WEDNESDAY 14 NOVEMBER 2001
Mr David Curry, in the Chair
RT HON MARGARET BECKETT, a Member of Parliament, Secretary of State, and MR BRIAN BENDER CB, Permanent Secretary, Department for Environment, Food and Rural Affairs, examined.
(Margaret Beckett) If you will bear with me for a second, Mr Curry, while I work out what day it is!
(Margaret Beckett) Thank you, that is very kind.
(Margaret Beckett) Imminently, and I really mean imminently. Certainly days rather than weeks and possibly less than that.
(Mr Bender) Can I respond, Mr Curry, very briefly. We recognise that the problems we have had are due to the disease outbreak in Hexham coming as late as it did which meant that the policy implemented by the licensing system was not finalised until very late August and, as the Committee will I am sure understand, implementing IT systems late in the day when the policy is determined late in the day is a problem. It is working okay but with glitches and problems that we do our best to sort out with the local trading standards officers and local farmers= representatives as well. If the Committee would like a demonstration of the system my Department would be delighted to offer that.
(Margaret Beckett) I have seen a rumour to that effect ut I do not believe I have had a formal approach.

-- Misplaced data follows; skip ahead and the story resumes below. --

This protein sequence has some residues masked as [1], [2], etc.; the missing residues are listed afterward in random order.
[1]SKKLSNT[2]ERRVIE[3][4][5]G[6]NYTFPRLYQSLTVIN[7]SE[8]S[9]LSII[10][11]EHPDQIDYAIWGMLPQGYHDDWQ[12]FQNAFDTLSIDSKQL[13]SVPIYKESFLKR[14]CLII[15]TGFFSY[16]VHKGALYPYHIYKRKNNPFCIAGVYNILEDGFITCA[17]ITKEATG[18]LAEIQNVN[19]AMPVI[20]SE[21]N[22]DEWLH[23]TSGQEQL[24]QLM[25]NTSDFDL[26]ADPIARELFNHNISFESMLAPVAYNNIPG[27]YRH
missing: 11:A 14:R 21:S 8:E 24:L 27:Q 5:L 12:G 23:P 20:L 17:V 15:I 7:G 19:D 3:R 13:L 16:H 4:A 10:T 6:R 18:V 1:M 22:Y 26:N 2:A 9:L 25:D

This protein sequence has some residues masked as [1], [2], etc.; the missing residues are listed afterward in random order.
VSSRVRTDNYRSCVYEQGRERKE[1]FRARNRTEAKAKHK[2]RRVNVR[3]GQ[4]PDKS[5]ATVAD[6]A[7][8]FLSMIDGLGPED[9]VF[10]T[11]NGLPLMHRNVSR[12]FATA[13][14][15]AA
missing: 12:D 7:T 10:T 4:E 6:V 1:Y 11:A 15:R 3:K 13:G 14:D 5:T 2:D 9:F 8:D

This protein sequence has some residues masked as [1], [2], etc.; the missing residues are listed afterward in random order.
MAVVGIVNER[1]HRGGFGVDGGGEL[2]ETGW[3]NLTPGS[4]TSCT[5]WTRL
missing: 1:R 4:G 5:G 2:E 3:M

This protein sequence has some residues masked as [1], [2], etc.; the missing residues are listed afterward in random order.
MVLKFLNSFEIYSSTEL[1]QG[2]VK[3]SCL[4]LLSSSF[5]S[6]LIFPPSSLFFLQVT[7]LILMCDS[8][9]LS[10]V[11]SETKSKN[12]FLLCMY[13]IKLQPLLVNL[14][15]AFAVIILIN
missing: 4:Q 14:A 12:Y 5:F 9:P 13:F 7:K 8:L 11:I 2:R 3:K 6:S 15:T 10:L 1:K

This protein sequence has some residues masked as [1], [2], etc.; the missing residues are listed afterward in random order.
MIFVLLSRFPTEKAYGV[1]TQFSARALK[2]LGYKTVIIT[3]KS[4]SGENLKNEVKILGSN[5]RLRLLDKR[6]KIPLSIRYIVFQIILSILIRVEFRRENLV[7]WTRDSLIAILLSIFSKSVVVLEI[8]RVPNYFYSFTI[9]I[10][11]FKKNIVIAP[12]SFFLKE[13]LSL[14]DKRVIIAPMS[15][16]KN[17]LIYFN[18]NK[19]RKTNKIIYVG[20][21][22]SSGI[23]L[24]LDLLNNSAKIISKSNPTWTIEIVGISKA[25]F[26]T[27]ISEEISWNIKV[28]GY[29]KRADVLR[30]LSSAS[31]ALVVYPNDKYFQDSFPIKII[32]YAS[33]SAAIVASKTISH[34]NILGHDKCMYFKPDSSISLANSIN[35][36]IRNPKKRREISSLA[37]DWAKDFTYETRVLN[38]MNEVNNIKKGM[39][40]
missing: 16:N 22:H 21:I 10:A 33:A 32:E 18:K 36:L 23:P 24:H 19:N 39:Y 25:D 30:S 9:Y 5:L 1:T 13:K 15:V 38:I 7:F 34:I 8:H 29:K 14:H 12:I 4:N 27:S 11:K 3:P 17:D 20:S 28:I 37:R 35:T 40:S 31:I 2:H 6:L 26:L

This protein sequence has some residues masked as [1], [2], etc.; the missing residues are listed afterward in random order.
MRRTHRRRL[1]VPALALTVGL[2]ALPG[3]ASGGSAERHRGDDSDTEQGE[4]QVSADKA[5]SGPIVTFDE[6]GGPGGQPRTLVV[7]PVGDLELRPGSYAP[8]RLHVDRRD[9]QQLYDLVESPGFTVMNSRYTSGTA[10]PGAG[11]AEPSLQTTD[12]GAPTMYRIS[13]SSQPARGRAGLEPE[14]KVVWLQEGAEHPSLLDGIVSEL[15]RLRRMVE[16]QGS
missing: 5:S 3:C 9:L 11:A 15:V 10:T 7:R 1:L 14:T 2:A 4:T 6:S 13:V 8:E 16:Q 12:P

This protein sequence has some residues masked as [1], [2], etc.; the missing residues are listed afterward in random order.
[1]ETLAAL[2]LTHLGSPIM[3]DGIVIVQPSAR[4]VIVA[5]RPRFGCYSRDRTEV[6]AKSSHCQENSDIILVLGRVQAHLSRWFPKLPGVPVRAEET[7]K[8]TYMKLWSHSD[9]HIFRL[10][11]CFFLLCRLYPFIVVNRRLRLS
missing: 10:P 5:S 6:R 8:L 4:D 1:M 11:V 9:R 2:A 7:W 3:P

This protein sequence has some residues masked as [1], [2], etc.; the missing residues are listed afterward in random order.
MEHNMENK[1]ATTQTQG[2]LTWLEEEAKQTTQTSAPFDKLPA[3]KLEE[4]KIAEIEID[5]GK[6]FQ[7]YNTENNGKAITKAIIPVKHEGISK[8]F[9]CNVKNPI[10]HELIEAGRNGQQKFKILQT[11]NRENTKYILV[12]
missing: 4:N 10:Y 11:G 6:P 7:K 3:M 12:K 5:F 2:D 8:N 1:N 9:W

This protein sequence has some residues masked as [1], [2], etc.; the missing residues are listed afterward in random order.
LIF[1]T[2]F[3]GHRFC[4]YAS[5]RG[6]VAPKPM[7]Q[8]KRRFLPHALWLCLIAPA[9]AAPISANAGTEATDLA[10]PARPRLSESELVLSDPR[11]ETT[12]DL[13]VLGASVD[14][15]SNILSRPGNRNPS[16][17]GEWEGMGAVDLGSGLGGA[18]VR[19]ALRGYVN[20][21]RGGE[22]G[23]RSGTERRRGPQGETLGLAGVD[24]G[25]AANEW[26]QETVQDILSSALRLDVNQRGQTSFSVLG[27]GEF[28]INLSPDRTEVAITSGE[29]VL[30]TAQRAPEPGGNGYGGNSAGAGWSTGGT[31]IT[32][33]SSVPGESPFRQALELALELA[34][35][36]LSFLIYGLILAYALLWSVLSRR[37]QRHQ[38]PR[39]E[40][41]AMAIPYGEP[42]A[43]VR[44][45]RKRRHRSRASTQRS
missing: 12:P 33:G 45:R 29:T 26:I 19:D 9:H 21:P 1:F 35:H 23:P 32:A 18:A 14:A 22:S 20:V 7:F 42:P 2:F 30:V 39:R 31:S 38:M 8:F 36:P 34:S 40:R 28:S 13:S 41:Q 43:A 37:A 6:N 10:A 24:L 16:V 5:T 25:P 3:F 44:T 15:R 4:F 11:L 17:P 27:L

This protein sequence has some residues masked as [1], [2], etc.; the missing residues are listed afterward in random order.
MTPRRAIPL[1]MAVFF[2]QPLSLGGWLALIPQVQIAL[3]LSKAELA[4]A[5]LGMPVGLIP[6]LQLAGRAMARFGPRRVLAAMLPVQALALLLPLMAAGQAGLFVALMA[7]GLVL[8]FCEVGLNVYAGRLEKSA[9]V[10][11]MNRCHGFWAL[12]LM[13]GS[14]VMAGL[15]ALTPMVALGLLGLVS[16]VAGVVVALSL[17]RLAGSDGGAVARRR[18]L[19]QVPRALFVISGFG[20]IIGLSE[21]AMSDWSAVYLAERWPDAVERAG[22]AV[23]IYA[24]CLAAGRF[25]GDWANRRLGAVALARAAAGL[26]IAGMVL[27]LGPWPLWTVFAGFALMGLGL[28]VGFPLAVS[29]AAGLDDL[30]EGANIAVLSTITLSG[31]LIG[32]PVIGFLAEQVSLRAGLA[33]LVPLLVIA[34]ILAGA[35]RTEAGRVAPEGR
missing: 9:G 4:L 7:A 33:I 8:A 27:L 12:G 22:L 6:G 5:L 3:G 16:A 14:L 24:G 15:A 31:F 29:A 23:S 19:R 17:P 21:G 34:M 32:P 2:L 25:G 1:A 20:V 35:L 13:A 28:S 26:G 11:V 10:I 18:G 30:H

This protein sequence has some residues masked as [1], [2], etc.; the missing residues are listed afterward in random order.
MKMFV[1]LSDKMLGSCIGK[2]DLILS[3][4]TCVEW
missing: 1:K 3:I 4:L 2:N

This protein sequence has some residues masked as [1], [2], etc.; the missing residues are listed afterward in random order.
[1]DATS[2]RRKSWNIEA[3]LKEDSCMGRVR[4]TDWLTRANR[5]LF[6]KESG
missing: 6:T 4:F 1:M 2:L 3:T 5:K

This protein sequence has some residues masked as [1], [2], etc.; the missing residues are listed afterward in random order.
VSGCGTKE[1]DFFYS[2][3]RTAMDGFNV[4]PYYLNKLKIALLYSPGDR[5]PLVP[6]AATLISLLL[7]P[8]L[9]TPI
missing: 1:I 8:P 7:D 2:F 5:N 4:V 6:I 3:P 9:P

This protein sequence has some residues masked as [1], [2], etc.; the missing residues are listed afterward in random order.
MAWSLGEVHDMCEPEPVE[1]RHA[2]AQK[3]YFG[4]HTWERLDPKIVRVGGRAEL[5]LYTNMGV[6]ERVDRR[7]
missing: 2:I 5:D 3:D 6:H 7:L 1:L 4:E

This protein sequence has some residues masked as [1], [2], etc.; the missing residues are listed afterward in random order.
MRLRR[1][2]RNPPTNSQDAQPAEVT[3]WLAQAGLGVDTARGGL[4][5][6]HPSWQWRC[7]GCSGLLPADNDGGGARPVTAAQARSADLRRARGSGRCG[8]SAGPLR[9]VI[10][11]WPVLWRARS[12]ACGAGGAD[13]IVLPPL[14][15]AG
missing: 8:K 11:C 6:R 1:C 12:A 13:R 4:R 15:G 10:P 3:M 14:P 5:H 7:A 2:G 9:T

(Margaret Beckett) It is slightly, as ever, delicate territory because these are independent inquiries and they are not being run by us, so it is obviously up to the person chairing each inquiry what procedures they adopt. And I believe - and obviously it is for him to say - that it may be that Dr Anderson may make public some thoughts about how he proposes to conduct his own part of the inquiry perhaps in the not-too-distant future if things go on as they are. Then it will be possible for people to explore with him what he intends to do and why.
(Margaret Beckett) I would guess that Dr Anderson is reading himself in, if I could put if like that. I am not aware that he is doing more than that in terms of interviewing people or things of that kind because, as I say, it was my impression that he intended to go into the public domain with an indication of how he proposed to carry out his inquiry and that would give people an opportunity to discuss it with him.
. (Mr Bender) --- There is a secretariat in place but it is not fully staffed up.
(Margaret Beckett) Dr Anderson is conducting it and he will have a secretariat but it is not fully in place.
(Margaret Beckett) Yes.
Chairman: That is a useful clarification. In that case since he is going through it all himself we might decide we want to have a chat with him but that is between him and us. Mark?